Separations and Divorce

On behalf of Ronald H. Kauffman, P.A. posted in Equitable Distribution on Sunday, July 15, 2012.

Equitable distribution, the dividing up of marital property, should be done equally. But there are reasons for a court to treat assets differently. One reason is a lengthy separation. A new study shows that about 79% of married couples who separate, end up getting divorced.

“Separation is very common and is more common than immediate divorce,” said researcher Dmitry Tumin of Ohio State University at a presentation at the annual meeting of the Population Association of America, which ended Sunday. “Most separations last one year or less, but a few drag on a decade or more before ending in divorce. Other separations stay unresolved.”

Lengthy separations can have a significant impact on equitable distribution, and for good reasons. In separations which last several years, your house or business may have appreciated in value significantly (or depreciated) or you may have accumulated stock and other assets. While the general rule is that marital property should be distributed equally, trial courts can consider various factors to distribute properties differently.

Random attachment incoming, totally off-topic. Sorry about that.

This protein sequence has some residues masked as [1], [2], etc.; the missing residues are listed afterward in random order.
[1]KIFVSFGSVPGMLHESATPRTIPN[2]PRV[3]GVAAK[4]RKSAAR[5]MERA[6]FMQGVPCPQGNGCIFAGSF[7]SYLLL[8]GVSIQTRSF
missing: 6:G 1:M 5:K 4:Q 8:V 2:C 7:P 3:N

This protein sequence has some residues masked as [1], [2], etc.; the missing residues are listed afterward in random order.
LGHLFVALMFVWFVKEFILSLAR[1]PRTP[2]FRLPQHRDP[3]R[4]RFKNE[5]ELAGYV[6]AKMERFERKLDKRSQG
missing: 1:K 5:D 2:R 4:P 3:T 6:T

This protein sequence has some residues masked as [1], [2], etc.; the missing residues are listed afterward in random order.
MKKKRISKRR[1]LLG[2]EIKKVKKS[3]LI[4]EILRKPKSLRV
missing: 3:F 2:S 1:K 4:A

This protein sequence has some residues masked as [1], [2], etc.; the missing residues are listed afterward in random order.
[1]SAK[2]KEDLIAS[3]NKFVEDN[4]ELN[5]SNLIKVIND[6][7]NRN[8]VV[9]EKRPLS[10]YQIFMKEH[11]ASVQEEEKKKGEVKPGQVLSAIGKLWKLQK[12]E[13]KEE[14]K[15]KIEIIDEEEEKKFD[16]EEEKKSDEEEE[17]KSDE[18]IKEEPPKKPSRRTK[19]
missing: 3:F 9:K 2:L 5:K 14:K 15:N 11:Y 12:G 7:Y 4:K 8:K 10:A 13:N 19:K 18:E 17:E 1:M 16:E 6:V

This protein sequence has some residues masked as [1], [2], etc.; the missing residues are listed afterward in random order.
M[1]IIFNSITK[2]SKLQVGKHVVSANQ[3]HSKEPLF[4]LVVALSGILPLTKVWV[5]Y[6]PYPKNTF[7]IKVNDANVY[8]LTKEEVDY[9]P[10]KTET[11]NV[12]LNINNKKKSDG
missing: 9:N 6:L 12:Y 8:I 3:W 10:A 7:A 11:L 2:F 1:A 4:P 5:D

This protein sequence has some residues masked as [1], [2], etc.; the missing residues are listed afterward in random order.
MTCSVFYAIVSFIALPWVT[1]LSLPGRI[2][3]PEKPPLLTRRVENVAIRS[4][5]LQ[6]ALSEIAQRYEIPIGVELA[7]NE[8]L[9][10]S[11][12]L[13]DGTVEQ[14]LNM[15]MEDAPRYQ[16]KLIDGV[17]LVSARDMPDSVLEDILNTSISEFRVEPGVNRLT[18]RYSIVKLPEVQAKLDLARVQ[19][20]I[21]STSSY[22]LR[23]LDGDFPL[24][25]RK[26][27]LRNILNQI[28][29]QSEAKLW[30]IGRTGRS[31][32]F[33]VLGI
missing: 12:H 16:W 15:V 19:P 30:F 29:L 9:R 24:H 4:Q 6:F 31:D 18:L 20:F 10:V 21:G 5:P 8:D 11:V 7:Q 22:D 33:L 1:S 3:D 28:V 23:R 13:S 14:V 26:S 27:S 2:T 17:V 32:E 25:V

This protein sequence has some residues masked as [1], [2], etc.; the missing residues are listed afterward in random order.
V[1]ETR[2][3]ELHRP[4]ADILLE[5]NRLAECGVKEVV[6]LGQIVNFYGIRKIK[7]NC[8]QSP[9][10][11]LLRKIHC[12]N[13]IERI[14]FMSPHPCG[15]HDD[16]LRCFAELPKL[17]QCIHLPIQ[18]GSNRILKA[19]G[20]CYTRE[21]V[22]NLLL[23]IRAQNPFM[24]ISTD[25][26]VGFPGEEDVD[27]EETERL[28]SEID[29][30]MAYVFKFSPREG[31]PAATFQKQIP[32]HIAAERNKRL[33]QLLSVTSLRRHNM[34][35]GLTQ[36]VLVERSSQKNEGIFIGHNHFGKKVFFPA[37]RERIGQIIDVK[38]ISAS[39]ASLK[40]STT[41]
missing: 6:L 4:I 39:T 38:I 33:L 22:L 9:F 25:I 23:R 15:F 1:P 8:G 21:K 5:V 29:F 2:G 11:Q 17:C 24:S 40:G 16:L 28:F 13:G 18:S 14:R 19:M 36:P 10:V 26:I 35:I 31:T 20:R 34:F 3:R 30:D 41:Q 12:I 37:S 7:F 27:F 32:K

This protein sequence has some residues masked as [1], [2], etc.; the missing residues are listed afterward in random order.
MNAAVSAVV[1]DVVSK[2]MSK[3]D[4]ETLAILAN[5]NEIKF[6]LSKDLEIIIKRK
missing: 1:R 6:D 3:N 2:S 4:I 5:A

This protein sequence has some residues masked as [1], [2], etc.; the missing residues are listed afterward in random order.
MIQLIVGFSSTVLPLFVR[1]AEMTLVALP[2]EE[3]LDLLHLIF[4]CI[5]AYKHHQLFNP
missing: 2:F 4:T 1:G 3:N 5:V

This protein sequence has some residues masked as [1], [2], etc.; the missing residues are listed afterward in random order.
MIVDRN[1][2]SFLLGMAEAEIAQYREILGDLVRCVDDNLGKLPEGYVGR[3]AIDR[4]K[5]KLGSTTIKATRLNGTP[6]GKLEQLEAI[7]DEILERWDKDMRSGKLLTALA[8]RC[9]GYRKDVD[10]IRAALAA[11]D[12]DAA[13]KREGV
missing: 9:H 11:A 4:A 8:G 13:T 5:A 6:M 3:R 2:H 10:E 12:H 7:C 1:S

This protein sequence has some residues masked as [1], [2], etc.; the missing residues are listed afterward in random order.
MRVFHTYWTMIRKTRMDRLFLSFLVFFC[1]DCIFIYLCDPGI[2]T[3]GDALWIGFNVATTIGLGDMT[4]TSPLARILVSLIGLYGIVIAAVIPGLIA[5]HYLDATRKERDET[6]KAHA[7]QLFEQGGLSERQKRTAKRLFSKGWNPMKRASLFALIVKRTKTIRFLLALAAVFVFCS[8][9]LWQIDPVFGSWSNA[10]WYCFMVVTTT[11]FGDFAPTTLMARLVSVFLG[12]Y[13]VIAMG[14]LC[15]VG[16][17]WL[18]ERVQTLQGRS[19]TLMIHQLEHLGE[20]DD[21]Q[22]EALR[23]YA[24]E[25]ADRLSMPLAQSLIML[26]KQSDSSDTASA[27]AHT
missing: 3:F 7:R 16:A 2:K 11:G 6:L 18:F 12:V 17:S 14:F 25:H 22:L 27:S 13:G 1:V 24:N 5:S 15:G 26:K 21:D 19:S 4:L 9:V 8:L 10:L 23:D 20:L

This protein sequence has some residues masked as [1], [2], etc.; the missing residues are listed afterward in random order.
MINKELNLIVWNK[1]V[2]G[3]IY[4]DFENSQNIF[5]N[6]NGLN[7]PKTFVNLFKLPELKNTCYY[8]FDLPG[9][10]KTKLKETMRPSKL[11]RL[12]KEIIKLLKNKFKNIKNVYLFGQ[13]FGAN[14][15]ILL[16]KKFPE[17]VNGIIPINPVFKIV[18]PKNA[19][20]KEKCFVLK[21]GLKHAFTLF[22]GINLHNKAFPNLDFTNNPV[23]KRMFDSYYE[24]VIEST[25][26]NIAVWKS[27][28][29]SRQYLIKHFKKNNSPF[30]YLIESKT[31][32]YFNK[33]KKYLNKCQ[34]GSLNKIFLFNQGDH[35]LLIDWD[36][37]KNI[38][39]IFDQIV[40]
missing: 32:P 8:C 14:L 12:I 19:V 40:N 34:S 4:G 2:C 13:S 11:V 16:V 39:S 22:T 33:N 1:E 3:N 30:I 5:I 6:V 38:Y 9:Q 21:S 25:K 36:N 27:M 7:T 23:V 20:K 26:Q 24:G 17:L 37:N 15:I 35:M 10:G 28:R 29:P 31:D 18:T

Dividing marital property seems simple enough, just divide by two! However, the more knowledgeable you become, the better prepared you will be to resolve your case fairly and amicably. For this, and other reasons, it is always recommended to consult with an experienced, board certified attorney in these matters.